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Developer proposes 80 small studio apartments on Dorchester Avenue on the line between Fields and Glovers Corners

Rendering of proposed 1320 Dorchester Ave.

Rendering by Choo & Co.

Developer Robert Raimondi today filed plans with the BPDA to replace a small commercial building and a parking lot at 1320 Dorchester Ave., at Ellsworth Street, with a six-story building with 80 studio apartments.

The units would be built under a city "compact living" pilot, which allows for units smaller than normally required. In this case, this means all the studios would be smaller than the 450 square feet that is normally the smallest allowed by Boston zoning.

Ten of the apartments would be rented as affordable.

The plans show a rooftop deck as an "amenitiy" the developer is required to provide in exchange for getting to build more units than usual. The plans have indoor spaces marked off as additional "amenity" space, but do not specify exactly what they would be outfitted for.

The plans show a total of six parking spaces. Raimondi says the building is four-tenths of a mile from the Fields Corner Red Line stop, which, under the compact-living pilot, allows a developer to build fewer spaces.

1320 Dorchester Ave. filings and calendar.

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How do you apply for a unit?

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Voting closed 8

If it ends up getting built (a number of such projects along Dot Ave haven't moved past the early planning stage), it is at least two years from being completed. Likely more.

For the market rate units, there is usually a big advertising banner on the building as it gets near completion. For the affordable units, the application for the lottery is usually advertised ahead of time in the local community papers (Dorchester Reporter, Bay State Banner).

The link to the BPDA page in the article above mentions a public meeting on May 20th but there is no additional information about that meeting, such as time or how to join. I just emailed the listed BPDA contact for the project to let them know. It will probably get updated soon.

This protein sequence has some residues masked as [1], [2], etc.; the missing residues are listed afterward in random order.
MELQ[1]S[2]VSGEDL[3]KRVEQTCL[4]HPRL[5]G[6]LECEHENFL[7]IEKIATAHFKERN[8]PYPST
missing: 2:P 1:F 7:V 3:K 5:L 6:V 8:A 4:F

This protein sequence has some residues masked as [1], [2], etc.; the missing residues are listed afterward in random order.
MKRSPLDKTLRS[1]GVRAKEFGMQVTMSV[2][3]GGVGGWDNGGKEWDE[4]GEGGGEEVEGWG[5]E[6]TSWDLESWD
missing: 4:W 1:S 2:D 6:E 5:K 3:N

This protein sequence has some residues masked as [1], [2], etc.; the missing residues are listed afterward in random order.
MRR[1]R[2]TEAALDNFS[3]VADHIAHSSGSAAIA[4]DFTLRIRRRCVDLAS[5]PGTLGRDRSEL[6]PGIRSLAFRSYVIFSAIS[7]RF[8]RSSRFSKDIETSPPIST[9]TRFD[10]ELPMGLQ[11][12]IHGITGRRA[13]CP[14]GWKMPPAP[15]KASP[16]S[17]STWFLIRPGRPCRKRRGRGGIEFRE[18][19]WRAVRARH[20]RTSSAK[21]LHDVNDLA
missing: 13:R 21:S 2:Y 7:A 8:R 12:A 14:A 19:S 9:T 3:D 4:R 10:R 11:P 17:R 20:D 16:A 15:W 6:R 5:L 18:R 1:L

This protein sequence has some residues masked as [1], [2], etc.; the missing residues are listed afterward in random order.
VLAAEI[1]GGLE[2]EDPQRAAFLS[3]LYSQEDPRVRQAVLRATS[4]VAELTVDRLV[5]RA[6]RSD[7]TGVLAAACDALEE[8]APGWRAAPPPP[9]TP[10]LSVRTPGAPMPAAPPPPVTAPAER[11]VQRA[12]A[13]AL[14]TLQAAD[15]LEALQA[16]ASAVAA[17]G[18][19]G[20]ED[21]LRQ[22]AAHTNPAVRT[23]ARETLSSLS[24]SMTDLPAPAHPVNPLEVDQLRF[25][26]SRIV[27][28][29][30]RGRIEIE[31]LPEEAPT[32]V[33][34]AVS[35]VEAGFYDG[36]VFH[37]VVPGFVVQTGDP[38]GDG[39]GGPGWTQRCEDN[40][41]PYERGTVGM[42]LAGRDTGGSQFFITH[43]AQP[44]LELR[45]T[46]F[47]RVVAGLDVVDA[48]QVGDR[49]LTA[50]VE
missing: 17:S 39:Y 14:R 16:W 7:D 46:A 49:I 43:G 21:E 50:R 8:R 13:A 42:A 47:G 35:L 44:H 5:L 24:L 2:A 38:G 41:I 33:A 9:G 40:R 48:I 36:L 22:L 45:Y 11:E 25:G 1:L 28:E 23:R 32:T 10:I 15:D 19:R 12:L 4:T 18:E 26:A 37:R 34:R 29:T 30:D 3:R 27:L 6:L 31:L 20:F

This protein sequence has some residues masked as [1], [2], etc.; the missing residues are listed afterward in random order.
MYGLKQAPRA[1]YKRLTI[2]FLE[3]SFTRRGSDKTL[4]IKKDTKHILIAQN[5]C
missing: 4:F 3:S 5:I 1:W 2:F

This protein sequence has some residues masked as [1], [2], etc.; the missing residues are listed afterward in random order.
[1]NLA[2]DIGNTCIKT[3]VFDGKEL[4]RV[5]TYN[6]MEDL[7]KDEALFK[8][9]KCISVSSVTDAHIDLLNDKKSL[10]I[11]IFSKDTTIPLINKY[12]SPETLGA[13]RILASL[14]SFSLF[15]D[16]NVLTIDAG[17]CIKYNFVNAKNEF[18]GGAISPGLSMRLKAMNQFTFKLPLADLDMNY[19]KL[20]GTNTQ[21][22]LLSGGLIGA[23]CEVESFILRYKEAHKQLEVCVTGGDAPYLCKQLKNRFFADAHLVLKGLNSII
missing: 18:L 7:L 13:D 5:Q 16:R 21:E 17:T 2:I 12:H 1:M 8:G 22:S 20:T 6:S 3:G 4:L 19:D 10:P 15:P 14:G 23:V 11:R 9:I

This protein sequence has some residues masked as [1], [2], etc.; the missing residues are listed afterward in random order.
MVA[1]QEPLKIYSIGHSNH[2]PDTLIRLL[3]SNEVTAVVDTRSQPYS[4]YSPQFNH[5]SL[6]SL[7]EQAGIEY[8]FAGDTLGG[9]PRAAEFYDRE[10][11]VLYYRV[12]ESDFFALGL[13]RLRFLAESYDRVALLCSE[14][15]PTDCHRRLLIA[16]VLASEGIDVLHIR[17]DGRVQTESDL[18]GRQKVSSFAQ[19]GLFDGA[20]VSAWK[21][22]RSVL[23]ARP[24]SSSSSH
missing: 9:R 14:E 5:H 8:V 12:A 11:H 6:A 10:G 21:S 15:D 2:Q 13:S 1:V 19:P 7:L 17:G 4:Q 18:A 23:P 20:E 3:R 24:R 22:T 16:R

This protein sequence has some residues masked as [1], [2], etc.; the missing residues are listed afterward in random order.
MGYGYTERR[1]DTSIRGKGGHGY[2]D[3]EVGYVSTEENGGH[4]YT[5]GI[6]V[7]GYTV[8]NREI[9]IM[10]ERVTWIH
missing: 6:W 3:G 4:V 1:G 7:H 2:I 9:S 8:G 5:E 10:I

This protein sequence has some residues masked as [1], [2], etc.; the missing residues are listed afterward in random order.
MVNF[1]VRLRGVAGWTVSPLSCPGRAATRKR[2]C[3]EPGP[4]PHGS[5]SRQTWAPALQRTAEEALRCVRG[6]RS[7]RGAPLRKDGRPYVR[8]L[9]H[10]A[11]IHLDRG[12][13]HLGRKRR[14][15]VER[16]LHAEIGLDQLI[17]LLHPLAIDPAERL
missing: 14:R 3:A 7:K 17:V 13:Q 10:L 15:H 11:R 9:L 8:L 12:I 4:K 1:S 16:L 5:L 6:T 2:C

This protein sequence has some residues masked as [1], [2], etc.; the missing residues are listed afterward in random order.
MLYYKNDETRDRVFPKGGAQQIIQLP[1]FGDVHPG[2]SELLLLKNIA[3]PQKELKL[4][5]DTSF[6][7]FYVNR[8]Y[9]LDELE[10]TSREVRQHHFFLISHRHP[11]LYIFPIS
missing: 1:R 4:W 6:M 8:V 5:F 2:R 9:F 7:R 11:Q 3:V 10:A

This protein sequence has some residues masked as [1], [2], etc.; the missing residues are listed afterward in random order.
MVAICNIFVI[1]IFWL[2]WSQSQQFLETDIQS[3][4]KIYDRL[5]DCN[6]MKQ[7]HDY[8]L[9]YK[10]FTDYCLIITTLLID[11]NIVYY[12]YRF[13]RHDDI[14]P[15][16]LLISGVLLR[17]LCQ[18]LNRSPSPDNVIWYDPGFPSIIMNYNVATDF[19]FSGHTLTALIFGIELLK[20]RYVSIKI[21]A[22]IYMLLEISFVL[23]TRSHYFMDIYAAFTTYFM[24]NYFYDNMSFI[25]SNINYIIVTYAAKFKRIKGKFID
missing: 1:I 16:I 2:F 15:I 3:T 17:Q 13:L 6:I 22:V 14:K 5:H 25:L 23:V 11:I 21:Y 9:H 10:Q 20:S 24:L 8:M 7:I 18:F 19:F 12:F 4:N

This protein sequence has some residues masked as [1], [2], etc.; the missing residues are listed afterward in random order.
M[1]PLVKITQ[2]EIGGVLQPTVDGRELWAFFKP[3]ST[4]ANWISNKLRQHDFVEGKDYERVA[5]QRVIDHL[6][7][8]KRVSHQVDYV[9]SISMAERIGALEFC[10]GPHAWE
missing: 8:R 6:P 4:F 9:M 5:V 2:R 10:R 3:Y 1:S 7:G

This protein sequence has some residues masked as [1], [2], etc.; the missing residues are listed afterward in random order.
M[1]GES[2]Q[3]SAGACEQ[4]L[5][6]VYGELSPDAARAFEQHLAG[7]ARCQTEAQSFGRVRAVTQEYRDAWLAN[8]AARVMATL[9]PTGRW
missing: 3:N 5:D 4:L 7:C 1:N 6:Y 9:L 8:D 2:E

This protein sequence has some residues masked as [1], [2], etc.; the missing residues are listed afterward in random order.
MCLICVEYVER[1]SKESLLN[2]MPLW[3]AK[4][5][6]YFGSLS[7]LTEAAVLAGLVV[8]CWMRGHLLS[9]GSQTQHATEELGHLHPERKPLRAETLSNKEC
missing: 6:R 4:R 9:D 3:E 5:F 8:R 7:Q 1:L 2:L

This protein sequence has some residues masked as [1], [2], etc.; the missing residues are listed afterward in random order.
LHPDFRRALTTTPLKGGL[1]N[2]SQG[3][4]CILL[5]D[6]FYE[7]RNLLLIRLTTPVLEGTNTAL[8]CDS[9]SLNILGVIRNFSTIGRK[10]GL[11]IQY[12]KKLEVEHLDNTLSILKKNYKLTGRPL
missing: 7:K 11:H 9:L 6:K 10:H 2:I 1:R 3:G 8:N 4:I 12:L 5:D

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Voting closed 13

Only 10 units will be “affordable”? Not sure how this will help our housing crisis and end homelessness. If developers are going to be allowed to cram people into tiny units they should have to increase how many units are “affordable”.

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Voting closed 15

Ten will be subsidized, reserved for people under a certain income, with the rent set to a percentage of what they make. The rest would be pretty cheap compared to other new construction, but rented at market rates. The market rate units help pay for the subsidized ones.

If you increase the percentage of requires subsidized units too much, then the project can't get financed. It's a tricky balance. Some people actually advocate for higher percentages in order to stop anything from getting built at all! (If they already own property, especially investment properties, bblblocking competitors is a great way to booat profits! )

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Voting closed 29

market rate component is not used as a subsidy and is underwritten separately from the affordable piece.

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Voting closed 4

Not a direct subsidy, no. But the market rate portion of the building is what makes the whole thing financially viable.

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Voting closed 14

Sorry that's not true. They are underwritten separately. Tax credits are awarded depending on the % income and number of units. These are sold for equity which allows for a smaller mortgage and in turn allows reduced rents to pay for it. The affordable piece does not lose money. If it did it would never be allocated tax credits in the first place considering there is a 15 year compliance period and the market rate piece is free to do whatever.

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Voting closed 6

We'll leave the light on for you ! ....at Motel 6.

the rooms are about the size of hotel rooms with little access to light.

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Voting closed 5

I used to have a 320 sq foot studio and it was absolutely perfect for me. Easy to clean. Private, no roommate. Near transit and my job and fun stuff to do. People should be allowed to choose a small apartment if it works for them. If they'd rather have three roommates or commute from New Hampshire, we don't stop them. Why should we block people from having this choice?